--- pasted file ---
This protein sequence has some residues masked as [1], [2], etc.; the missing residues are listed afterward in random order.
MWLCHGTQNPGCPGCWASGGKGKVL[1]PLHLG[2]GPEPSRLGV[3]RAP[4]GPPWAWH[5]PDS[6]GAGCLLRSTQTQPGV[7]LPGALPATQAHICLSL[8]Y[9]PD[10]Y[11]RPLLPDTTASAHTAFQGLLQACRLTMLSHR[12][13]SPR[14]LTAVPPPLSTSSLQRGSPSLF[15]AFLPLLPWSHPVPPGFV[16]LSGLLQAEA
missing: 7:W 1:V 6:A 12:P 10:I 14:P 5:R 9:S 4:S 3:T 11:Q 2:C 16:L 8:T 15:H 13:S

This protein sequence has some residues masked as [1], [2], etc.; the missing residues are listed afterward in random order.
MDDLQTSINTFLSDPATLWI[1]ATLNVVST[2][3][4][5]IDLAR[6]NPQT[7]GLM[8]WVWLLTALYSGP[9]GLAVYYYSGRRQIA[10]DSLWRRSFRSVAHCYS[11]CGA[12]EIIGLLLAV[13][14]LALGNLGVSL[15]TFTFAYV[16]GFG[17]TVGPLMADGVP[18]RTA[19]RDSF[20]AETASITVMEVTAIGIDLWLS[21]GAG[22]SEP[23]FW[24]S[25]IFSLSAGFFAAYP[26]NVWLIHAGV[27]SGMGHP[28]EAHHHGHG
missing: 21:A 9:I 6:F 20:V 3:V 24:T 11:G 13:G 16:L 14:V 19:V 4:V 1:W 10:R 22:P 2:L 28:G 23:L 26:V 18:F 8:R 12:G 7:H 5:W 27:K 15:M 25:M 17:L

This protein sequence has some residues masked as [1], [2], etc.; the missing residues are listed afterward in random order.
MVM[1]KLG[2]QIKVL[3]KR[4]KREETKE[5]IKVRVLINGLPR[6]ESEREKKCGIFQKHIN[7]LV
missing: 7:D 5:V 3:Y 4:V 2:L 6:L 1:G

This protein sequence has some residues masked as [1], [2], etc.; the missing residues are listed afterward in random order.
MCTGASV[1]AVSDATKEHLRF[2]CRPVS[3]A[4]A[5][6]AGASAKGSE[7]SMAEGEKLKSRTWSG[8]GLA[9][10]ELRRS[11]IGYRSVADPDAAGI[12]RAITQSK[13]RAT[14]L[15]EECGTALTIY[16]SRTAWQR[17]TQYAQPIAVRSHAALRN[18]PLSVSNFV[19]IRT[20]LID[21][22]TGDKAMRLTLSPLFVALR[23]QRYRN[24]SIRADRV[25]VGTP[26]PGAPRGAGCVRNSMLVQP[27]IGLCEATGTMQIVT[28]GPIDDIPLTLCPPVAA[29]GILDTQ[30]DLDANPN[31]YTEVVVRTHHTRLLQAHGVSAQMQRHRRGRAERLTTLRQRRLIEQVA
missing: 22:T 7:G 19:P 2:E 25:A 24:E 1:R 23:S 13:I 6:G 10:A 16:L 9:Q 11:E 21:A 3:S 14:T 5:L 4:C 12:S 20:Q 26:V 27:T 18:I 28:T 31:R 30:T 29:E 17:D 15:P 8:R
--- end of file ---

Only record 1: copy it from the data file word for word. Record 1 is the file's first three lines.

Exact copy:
This protein sequence has some residues masked as [1], [2], etc.; the missing residues are listed afterward in random order.
MWLCHGTQNPGCPGCWASGGKGKVL[1]PLHLG[2]GPEPSRLGV[3]RAP[4]GPPWAWH[5]PDS[6]GAGCLLRSTQTQPGV[7]LPGALPATQAHICLSL[8]Y[9]PD[10]Y[11]RPLLPDTTASAHTAFQGLLQACRLTMLSHR[12][13]SPR[14]LTAVPPPLSTSSLQRGSPSLF[15]AFLPLLPWSHPVPPGFV[16]LSGLLQAEA
missing: 7:W 1:V 6:A 12:P 10:I 14:P 5:R 9:S 4:S 3:T 11:Q 2:C 16:L 8:T 15:H 13:S